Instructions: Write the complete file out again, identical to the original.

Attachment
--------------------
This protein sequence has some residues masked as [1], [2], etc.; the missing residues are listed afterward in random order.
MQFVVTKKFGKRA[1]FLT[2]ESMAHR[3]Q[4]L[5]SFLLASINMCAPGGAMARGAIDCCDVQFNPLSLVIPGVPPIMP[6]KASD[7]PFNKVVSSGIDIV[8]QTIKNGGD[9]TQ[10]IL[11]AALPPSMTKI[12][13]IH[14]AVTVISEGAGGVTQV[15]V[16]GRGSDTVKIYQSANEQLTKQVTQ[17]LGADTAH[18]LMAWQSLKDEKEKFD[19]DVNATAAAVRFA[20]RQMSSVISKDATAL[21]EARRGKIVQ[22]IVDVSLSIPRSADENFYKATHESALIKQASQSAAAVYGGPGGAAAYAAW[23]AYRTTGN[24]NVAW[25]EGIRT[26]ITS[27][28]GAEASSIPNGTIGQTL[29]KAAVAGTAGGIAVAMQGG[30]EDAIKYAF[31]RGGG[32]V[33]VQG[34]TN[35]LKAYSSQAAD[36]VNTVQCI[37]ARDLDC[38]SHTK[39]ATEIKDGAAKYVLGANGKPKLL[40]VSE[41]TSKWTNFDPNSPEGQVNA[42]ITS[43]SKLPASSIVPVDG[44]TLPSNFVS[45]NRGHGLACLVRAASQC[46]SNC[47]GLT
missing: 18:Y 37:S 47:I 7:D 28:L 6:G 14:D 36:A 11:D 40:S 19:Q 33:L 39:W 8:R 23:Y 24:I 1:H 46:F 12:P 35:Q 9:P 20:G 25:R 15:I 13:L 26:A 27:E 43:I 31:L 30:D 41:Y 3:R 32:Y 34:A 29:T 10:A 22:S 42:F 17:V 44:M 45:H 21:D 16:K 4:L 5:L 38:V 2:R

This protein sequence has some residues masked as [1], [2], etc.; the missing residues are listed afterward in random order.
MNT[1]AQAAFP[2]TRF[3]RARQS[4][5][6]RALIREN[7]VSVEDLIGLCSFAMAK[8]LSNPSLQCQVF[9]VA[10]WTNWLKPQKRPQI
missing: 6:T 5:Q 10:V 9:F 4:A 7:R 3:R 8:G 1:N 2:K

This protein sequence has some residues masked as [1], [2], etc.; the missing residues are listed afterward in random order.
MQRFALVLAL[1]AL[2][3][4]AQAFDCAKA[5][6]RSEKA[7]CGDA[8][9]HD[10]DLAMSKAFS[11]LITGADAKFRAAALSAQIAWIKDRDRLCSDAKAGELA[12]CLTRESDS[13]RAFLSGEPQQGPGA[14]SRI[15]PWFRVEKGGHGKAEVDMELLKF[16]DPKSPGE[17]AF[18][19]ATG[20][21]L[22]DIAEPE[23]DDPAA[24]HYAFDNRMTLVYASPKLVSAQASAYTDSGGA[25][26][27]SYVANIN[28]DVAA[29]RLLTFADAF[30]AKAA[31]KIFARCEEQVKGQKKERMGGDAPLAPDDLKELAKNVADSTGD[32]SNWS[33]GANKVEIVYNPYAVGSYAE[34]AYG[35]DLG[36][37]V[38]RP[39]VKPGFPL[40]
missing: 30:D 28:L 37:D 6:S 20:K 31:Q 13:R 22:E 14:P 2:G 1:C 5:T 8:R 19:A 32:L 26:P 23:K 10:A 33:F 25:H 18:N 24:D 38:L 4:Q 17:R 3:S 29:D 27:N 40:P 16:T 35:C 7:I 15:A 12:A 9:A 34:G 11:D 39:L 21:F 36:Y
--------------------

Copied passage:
This protein sequence has some residues masked as [1], [2], etc.; the missing residues are listed afterward in random order.
MQFVVTKKFGKRA[1]FLT[2]ESMAHR[3]Q[4]L[5]SFLLASINMCAPGGAMARGAIDCCDVQFNPLSLVIPGVPPIMP[6]KASD[7]PFNKVVSSGIDIV[8]QTIKNGGD[9]TQ[10]IL[11]AALPPSMTKI[12][13]IH[14]AVTVISEGAGGVTQV[15]V[16]GRGSDTVKIYQSANEQLTKQVTQ[17]LGADTAH[18]LMAWQSLKDEKEKFD[19]DVNATAAAVRFA[20]RQMSSVISKDATAL[21]EARRGKIVQ[22]IVDVSLSIPRSADENFYKATHESALIKQASQSAAAVYGGPGGAAAYAAW[23]AYRTTGN[24]NVAW[25]EGIRT[26]ITS[27][28]GAEASSIPNGTIGQTL[29]KAAVAGTAGGIAVAMQGG[30]EDAIKYAF[31]RGGG[32]V[33]VQG[34]TN[35]LKAYSSQAAD[36]VNTVQCI[37]ARDLDC[38]SHTK[39]ATEIKDGAAKYVLGANGKPKLL[40]VSE[41]TSKWTNFDPNSPEGQVNA[42]ITS[43]SKLPASSIVPVDG[44]TLPSNFVS[45]NRGHGLACLVRAASQC[46]SNC[47]GLT
missing: 18:Y 37:S 47:I 7:D 28:L 6:G 14:D 36:A 11:D 40:S 19:Q 33:L 39:W 8:R 23:Y 24:I 1:H 46:F 12:P 35:Q 9:P 20:G 25:R 15:I 13:L 26:A 27:E 43:I 31:L 30:D 41:Y 3:R 32:Y 34:A 29:T 10:A 22:S 42:F 17:V 44:M 45:H 21:D 16:K 4:L 5:L 38:V 2:R

This protein sequence has some residues masked as [1], [2], etc.; the missing residues are listed afterward in random order.
MNT[1]AQAAFP[2]TRF[3]RARQS[4][5][6]RALIREN[7]VSVEDLIGLCSFAMAK[8]LSNPSLQCQVF[9]VA[10]WTNWLKPQKRPQI
missing: 6:T 5:Q 10:V 9:F 4:A 7:R 3:R 8:G 1:N 2:K

This protein sequence has some residues masked as [1], [2], etc.; the missing residues are listed afterward in random order.
MQRFALVLAL[1]AL[2][3][4]AQAFDCAKA[5][6]RSEKA[7]CGDA[8][9]HD[10]DLAMSKAFS[11]LITGADAKFRAAALSAQIAWIKDRDRLCSDAKAGELA[12]CLTRESDS[13]RAFLSGEPQQGPGA[14]SRI[15]PWFRVEKGGHGKAEVDMELLKF[16]DPKSPGE[17]AF[18][19]ATG[20][21]L[22]DIAEPE[23]DDPAA[24]HYAFDNRMTLVYASPKLVSAQASAYTDSGGA[25][26][27]SYVANIN[28]DVAA[29]RLLTFADAF[30]AKAA[31]KIFARCEEQVKGQKKERMGGDAPLAPDDLKELAKNVADSTGD[32]SNWS[33]GANKVEIVYNPYAVGSYAE[34]AYG[35]DLG[36][37]V[38]RP[39]VKPGFPL[40]
missing: 30:D 28:L 37:D 6:S 20:K 31:Q 13:R 22:E 14:P 2:G 1:C 5:T 8:R 19:A 32:L 26:P 23:K 10:A 33:F 25:H 18:N 24:D 38:L 4:Q 17:R 3:S 29:D 27:N 40:P 16:T 35:C 7:I 15:A 12:A 9:A 34:G 11:D 39:L 21:F 36:Y